Salle Mae introduces insurance services for college students
Financial services company SLM Corp, a.k.a. Sallie Mae, in conjunction with the licensed specialty insurance agency Next Generation Insurance Group, LLC, this week announced a new portfolio of insurance products specifically designed to help families protect their investments in higher education.
Products available directly to college students from the new Sallie Mae Insurance Services will include tuition insurance, renters' insurance and student health insurance. The company will also offer colleges and universities access to insurance products, such as the Student Protection Plan, a combination of tuition insurance, identity theft protection and other services.
"In May, the company launched a tuition insurance benefit to reimburse up to $5,000 of school fees if a student has to withdraw for medical reasons, available to Sallie Mae Smart Option Student Loan borrowers," writes The Wall Street Journal's Melissa Korn. "Now, it is opening that up to non-borrowers to protect their education financing. Customers can insure any amount up to their full educational outlay, not just the amount they might be borrowing from the government, Sallie or another company."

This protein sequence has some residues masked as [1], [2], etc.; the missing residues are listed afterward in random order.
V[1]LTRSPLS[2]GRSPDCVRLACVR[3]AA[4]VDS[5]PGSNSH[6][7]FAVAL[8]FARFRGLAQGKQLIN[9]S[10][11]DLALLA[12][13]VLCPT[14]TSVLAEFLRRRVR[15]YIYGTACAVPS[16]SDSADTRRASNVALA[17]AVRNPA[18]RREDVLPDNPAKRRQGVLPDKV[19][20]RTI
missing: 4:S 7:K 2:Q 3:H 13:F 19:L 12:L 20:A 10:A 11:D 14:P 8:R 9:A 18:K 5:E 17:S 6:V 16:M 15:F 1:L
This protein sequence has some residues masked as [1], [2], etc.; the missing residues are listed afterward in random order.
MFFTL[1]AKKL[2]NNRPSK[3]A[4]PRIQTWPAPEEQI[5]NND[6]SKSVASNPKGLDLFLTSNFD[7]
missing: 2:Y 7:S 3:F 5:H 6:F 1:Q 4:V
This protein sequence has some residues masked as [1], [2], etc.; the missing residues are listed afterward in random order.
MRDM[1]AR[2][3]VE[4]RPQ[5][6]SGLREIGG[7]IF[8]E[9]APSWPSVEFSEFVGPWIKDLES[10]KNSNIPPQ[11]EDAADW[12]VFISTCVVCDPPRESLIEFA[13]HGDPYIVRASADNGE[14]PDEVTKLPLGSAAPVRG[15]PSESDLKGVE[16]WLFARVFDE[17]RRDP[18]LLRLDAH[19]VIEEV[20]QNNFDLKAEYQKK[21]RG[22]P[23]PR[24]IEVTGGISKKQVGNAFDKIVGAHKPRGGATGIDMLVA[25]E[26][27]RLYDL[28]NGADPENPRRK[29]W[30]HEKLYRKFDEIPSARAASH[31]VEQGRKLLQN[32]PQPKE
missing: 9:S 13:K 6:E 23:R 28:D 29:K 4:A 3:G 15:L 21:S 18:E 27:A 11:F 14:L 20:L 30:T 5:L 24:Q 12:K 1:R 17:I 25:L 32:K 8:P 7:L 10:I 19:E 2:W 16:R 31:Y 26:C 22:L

Other financial safeguards offered by Sallie Mae include the Smart Option Student Loan, introduced in 2009, which offers in-school payment plans in order to help students graduate with less debt. The company also provides loan forgiveness for co-signers of its Smart Option Student Loan if the primary borrower dies or is permanently disabled.
"Since its founding nearly 40 years ago, Sallie Mae has helped more than 31 million people pursue their education dreams," company president and chief operating officer Jack Remondi said in a statement. "These new insurance products will help students and families protect their investment in higher education."
"Several other companies have dabbled in providing insurance to refund tuition to students who drop out for documented medical or other reasons, but Sallie Mae is by far the biggest and most visible entity to do so," Inside Higher Ed reports.